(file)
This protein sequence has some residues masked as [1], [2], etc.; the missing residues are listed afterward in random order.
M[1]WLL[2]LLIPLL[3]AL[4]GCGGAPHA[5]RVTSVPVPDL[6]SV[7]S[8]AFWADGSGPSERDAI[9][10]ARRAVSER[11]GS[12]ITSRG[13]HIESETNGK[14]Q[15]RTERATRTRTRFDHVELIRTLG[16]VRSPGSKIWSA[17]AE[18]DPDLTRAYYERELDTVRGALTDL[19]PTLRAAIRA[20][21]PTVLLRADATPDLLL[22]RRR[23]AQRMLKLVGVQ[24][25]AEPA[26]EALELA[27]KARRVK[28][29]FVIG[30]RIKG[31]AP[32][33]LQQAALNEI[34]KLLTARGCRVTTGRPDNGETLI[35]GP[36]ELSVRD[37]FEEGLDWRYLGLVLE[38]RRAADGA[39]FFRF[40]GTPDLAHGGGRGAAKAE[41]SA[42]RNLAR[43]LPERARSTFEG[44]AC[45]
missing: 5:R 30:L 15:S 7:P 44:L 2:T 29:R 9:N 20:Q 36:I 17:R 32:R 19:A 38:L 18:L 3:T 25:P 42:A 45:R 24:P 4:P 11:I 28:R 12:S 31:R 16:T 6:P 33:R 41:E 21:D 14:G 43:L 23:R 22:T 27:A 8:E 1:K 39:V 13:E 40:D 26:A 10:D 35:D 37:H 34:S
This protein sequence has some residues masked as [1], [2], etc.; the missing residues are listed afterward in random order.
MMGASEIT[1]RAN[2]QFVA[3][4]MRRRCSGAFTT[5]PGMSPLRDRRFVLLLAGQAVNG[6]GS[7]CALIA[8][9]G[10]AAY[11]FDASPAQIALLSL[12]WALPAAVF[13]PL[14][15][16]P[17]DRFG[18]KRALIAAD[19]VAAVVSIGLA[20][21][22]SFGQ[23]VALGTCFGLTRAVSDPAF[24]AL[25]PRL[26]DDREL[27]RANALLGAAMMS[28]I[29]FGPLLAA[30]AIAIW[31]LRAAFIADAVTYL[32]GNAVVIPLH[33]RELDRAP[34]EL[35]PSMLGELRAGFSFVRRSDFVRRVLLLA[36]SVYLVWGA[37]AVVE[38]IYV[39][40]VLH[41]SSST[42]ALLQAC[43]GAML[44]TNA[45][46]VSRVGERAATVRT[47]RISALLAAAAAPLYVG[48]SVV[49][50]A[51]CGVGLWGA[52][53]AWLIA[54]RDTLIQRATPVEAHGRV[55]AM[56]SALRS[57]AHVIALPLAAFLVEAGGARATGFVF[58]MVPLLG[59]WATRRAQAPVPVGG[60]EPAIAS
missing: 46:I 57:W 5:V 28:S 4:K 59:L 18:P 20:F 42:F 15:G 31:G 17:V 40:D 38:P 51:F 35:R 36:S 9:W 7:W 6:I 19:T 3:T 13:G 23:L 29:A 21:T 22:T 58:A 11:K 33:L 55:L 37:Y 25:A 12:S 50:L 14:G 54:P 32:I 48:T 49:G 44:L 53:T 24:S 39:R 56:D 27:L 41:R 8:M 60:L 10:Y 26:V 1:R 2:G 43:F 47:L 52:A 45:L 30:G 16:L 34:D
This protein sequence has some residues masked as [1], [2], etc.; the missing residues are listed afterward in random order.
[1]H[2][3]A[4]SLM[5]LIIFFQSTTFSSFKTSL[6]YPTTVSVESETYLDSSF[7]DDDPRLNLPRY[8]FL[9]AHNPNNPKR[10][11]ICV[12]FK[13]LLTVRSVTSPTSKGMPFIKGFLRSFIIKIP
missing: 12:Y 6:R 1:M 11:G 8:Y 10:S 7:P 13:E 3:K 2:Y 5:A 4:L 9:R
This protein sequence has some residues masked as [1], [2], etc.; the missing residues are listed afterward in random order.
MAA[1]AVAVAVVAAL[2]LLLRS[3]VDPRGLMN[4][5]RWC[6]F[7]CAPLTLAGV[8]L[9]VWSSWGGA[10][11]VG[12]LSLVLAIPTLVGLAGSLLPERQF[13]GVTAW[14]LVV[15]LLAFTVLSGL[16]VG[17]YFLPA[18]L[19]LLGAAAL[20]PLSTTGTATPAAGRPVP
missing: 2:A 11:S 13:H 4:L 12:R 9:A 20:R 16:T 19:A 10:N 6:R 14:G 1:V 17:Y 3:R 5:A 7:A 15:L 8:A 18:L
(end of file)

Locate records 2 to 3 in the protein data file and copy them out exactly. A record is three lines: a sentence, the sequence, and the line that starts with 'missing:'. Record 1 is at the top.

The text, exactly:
This protein sequence has some residues masked as [1], [2], etc.; the missing residues are listed afterward in random order.
MMGASEIT[1]RAN[2]QFVA[3][4]MRRRCSGAFTT[5]PGMSPLRDRRFVLLLAGQAVNG[6]GS[7]CALIA[8][9]G[10]AAY[11]FDASPAQIALLSL[12]WALPAAVF[13]PL[14][15][16]P[17]DRFG[18]KRALIAAD[19]VAAVVSIGLA[20][21][22]SFGQ[23]VALGTCFGLTRAVSDPAF[24]AL[25]PRL[26]DDREL[27]RANALLGAAMMS[28]I[29]FGPLLAA[30]AIAIW[31]LRAAFIADAVTYL[32]GNAVVIPLH[33]RELDRAP[34]EL[35]PSMLGELRAGFSFVRRSDFVRRVLLLA[36]SVYLVWGA[37]AVVE[38]IYV[39][40]VLH[41]SSST[42]ALLQAC[43]GAML[44]TNA[45][46]VSRVGERAATVRT[47]RISALLAAAAAPLYVG[48]SVV[49][50]A[51]CGVGLWGA[52][53]AWLIA[54]RDTLIQRATPVEAHGRV[55]AM[56]SALRS[57]AHVIALPLAAFLVEAGGARATGFVF[58]MVPLLG[59]WATRRAQAPVPVGG[60]EPAIAS
missing: 46:I 57:W 5:V 28:S 4:K 59:L 18:P 20:F 42:F 15:G 31:G 17:V 40:D 38:P 51:F 35:R 36:S 9:W 7:W 6:I 19:T 3:T 13:G 23:L 29:A 21:T 22:T 58:A 11:K 33:L 55:L 37:Y 25:A 12:S 50:L 14:G 54:P 32:I 48:T 49:G 44:L 53:T 24:S 39:R 56:D 27:L 41:R 8:M 60:L 10:Y 26:V 1:R 2:G 43:F 47:L 52:A 45:L 30:G 16:L 34:D
This protein sequence has some residues masked as [1], [2], etc.; the missing residues are listed afterward in random order.
[1]H[2][3]A[4]SLM[5]LIIFFQSTTFSSFKTSL[6]YPTTVSVESETYLDSSF[7]DDDPRLNLPRY[8]FL[9]AHNPNNPKR[10][11]ICV[12]FK[13]LLTVRSVTSPTSKGMPFIKGFLRSFIIKIP
missing: 12:Y 6:R 1:M 11:G 8:Y 10:S 7:P 13:E 3:K 2:Y 5:A 4:L 9:R